Deep South USA – Jackson & Tupelo
Updated: Jul 5
When my boss broke the news to me that I would be looking after the company’s American programme my heart sank. The USA programme mainly consisted of one amazing but lumbering monster of a tour series, trailing coast to coast from New York to San Francisco via DC, Chicago, Colorado, Arizona and LA, piecing together three overnight rail journeys with nine hotels. Forty times. Every year.
It was the dreaded task. Besides, the USA had never really been a holiday destination that had captured my imagination. There was so much of Europe for me to discover, where language and culture changes every few hours of your journey. Travel broadens the mind, thankfully, and all that was about to change as I experienced the hospitality of Americans. Looking after America also gave me the chance to revisit some of my favourite music. On previous trips it had been the punk rock of The Ramones and Sonic Youth ringing in my ears in New York, in DC Minor Threat and Bad Brains and in Chicago Big Black. On this trip we’d just left Nashville where my mind had wavered towards the delightful Country voice of Laura Cantrell and next stop would be Memphis, which to me (and probably nobody else reading this) means Big Star.
The scenery of the road journey between Nashville and Memphis is hard to describe. The only emotions I can recall relate to fear and dread. Driving rain like I have never seen before lashed the windscreen of Jay’s car. Visibility was zero. The big guy stoically grumbled a bit about the rain, but cheerily carried on driving into the abyss, hopefully unaware of my white knuckles gripping my seat, flashing before me the images of the beautiful wife and daughters I would leave behind. This was a rock ‘n’ roll road trip but, hell, did we have to pay homage to Eddie Cochran or Marc Bolan by going the same way?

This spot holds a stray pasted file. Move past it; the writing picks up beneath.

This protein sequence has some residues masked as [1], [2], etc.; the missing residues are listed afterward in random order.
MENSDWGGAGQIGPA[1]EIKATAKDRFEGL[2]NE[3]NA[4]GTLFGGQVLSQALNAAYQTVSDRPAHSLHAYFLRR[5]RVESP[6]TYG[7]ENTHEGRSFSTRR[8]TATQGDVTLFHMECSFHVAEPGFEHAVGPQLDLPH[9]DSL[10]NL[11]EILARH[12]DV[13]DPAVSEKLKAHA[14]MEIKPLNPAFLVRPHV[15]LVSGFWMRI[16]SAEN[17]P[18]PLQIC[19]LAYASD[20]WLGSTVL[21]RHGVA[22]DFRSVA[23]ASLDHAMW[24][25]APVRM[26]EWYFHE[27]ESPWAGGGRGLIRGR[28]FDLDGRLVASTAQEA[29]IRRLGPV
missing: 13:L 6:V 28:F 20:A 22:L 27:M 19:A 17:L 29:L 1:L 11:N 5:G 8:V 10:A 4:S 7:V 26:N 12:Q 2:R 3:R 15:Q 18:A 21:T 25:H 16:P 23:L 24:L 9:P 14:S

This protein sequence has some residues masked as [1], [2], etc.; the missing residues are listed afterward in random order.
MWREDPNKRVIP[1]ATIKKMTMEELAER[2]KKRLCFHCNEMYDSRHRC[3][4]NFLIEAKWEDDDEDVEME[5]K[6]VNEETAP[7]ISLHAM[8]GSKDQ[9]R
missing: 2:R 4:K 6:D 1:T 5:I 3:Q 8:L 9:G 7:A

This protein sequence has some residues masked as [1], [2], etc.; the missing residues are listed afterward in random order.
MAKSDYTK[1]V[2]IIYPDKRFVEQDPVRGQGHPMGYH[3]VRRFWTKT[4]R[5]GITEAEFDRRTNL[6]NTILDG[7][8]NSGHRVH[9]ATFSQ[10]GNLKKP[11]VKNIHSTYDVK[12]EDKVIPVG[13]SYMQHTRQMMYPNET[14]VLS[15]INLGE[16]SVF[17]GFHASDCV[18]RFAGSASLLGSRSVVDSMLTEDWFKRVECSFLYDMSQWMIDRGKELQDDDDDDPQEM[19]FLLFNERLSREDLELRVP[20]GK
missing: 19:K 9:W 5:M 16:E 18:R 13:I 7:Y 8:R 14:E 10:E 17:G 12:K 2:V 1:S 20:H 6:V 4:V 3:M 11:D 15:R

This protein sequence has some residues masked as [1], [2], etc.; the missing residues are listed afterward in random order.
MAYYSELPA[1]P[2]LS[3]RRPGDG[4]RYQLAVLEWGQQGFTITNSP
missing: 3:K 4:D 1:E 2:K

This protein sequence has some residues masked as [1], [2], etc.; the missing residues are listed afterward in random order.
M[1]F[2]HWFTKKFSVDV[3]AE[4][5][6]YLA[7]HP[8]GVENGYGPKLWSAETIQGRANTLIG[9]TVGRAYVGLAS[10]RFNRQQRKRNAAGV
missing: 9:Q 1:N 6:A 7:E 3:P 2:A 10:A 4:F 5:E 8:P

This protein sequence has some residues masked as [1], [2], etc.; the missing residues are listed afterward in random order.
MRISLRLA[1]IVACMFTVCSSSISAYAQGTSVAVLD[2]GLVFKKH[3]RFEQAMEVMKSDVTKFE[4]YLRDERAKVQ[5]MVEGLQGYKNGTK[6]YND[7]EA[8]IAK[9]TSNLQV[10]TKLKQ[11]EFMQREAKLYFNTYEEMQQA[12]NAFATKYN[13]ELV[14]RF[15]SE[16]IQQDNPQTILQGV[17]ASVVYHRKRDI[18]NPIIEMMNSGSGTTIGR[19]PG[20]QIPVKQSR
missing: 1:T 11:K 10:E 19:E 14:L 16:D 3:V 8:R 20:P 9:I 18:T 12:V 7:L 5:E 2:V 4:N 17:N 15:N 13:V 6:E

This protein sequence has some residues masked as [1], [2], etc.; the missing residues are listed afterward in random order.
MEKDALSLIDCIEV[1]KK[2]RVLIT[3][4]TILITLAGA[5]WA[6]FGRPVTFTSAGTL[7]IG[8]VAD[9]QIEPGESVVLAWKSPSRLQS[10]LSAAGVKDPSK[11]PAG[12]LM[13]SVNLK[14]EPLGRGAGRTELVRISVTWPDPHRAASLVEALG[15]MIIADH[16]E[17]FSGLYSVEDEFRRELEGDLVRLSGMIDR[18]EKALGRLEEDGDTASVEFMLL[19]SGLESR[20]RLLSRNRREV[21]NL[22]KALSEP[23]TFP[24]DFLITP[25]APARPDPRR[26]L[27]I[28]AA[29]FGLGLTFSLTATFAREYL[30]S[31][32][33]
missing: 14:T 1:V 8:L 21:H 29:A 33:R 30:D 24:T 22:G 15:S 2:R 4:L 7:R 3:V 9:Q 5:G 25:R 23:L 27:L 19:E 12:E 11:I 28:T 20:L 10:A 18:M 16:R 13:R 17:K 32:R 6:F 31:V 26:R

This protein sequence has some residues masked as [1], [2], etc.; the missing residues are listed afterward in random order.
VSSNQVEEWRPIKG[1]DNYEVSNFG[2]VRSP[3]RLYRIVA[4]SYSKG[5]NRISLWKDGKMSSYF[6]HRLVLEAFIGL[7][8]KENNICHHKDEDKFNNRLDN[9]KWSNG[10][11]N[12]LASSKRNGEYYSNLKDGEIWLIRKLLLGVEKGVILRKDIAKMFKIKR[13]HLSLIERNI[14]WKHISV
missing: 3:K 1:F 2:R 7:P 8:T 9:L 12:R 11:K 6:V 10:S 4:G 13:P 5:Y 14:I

The rain ceased. We were still on time (thanks to Jay, who was probably also bricking himself, the poor guy) and our comfort stop was the curious Casey Jones Village. It’s in Jackson, Tennessee, where the railroad engineer who died at the brake of his runaway train called home. The ‘Ballad of Casey Jones’ helped immortalise John Luther Jones and the ‘village’ named after him features a small railroad museum and outlet shopping. Only in America would such a tale develop into a retail opportunity and mini-theme park, but whilst I browsed the trinkets Jay disappeared, returning with the local speciality, cracklin’ cornbread. Yum.
There are many towns named Jackson in the States. This one is also notable as the Jackson Johnny Cash and June Carter sang about and was also the home of Rockabilly king Carl Perkins of Blue Suede Shoes fame. But all that probably pales into insignificance by the next stop, Tupelo. Jay drove me past the Tupelo Hardware Company Store in downtown. It was here in January 1946 that a mother brought her son to buy his birthday present. It is said that the boy would have preferred a rifle, but Gladys Presley managed to persuade him to take a guitar instead. The rest, as they say, is history.
The Elvis Presley Birthplace Museum in Tupelo is authentic and inauthentic at the same time, but a fabulous place to visit. The two room wooden ‘shotgun’ house in which the Presleys brought up young Elvis, built by his father, grandfather and uncle, still stands as testament to the humble beginnings of the King of Rock n Roll. Another proud wooden building, the Assembly of God Pentecostal Church, stands close by and is the actual building where the Presleys worshipped, although it soon became clear that the building had been transported from a different place to this convenient spot for tourism purposes. Whilst I’m still contemplating whether that’s the right or not, there’s no doubt that once inside the building, watching a floor to ceiling film of young Elvis letting go at service, it was a powerful introduction to what was to follow. Memphis.
Thank you. Thank you very much.